Fibrillin-1 impairment enhances bloodbrain barrier permeability and xanthoma formation in brains of apolipoprotein E-deficient mice
Faculty of Pharmaceutical, Biomedical and Veterinary Sciences. Pharmacy
Faculty of Pharmaceutical, Biomedical and Veterinary Sciences . Biomedical Sciences
Neuroscience / International Brain Research Organization. - Oxford
, p. 11-22
University of Antwerp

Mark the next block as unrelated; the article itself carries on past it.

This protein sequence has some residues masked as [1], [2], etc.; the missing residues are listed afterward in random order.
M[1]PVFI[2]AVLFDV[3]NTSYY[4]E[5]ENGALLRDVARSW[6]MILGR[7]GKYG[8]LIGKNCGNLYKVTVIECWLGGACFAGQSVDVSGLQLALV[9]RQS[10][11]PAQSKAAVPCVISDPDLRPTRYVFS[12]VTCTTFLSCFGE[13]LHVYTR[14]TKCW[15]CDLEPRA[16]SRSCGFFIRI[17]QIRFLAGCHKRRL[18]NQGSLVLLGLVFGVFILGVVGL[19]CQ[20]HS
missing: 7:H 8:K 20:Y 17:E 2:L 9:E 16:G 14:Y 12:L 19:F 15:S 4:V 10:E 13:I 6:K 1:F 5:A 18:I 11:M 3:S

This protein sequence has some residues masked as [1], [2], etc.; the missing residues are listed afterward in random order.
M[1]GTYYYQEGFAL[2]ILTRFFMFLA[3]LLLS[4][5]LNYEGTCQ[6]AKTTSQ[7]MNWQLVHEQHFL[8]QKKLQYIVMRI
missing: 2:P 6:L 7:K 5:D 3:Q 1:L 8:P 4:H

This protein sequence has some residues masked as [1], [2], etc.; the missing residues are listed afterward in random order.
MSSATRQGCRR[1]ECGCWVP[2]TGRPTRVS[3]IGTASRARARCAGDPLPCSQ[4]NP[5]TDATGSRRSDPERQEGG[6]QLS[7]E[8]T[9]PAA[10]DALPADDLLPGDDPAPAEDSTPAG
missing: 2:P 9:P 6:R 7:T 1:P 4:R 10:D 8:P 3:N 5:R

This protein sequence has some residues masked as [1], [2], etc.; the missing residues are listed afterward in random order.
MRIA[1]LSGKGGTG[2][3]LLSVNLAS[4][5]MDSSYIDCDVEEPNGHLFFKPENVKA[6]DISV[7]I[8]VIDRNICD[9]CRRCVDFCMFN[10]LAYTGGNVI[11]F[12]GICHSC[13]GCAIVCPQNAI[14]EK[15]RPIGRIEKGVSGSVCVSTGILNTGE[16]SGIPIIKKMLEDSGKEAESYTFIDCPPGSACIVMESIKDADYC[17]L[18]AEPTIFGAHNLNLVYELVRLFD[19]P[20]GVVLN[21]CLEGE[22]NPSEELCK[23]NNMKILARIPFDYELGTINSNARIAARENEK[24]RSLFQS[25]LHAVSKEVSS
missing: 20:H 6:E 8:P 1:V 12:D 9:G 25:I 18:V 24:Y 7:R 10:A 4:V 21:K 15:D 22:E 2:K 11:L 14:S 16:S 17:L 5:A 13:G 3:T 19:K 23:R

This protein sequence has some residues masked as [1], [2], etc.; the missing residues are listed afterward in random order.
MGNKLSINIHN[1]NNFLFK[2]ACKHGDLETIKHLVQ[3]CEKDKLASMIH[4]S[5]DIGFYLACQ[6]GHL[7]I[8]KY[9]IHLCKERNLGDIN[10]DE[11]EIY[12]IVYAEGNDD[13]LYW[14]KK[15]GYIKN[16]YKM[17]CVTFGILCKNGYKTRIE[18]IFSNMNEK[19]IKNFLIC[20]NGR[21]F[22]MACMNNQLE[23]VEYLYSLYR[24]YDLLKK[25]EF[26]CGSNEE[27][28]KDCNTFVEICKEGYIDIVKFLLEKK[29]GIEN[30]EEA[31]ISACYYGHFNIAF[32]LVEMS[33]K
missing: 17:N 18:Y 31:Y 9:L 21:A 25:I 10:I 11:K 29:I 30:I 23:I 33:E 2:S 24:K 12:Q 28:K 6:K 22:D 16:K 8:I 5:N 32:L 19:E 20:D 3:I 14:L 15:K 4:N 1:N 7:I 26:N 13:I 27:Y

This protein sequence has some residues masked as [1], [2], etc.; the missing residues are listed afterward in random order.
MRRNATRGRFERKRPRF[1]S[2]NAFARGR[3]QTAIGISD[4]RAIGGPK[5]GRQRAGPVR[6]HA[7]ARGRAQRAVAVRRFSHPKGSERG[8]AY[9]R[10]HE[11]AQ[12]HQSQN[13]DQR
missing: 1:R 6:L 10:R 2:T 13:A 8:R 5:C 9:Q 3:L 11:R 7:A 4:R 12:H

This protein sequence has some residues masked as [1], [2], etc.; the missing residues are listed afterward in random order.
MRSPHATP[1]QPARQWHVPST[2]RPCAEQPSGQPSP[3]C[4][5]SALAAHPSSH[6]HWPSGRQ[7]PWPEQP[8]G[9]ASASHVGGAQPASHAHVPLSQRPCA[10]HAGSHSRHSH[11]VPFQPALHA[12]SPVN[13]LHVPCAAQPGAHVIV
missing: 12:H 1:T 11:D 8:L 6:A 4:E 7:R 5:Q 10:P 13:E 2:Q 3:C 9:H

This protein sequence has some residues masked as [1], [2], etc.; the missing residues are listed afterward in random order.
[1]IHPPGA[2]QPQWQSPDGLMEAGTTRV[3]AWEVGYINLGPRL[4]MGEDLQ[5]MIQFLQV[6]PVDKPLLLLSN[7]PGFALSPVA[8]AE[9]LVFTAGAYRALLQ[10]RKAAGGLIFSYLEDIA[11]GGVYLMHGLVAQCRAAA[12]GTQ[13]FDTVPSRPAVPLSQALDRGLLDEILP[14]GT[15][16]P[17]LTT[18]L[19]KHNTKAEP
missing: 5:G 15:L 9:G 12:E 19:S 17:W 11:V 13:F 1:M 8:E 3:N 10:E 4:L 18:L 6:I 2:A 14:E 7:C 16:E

We recently reported that apolipoprotein E (ApoE)-deficient mice with a mutation in the fibrillin-1 gene (ApoE−/−Fbn1C1039G+/−) develop accelerated atherosclerosis with enhanced inflammation, atherosclerotic plaque rupture, myocardial infarction and sudden death. In the brain, fibrillin-1 functions as an attachment protein in the basement membrane, providing structural support to the bloodbrain barrier (BBB). Here, we investigated whether fibrillin-1 impairment affects the permeability of the BBB proper and the bloodcerebrospinal fluid barrier (BCSFB), and whether this leads to the accelerated accumulation of lipids (xanthomas) in the brain. ApoE−/− (n = 61) and ApoE−/−Fbn1C1039G+/− (n = 73) mice were fed a Western-type diet (WD). After 14 weeks WD, a significantly higher permeability of the BBB was observed in ApoE−/−Fbn1C1039G+/− mice compared to age-matched ApoE−/− mice. This was accompanied by leukocyte infiltration, enhanced expression of pro-inflammatory cytokines, matrix metalloproteinases and transforming growth factor-β, and by decreased expression of tight junction proteins claudin-5 and occludin. After 20 weeks WD, 83% of ApoE−/−Fbn1C1039G+/− mice showed xanthomas in the brain, compared to 23% of their ApoE−/− littermates. Xanthomas were mainly located in fibrillin-1-rich regions, such as the choroid plexus and the neocortex. Our findings demonstrate that dysfunctional fibrillin-1 impairs BBB/BCSFB integrity, facilitating peripheral leukocyte infiltration, which further degrades the BBB/BCSFB. As a consequence, lipoproteins can enter the brain, resulting in accelerated formation of xanthomas.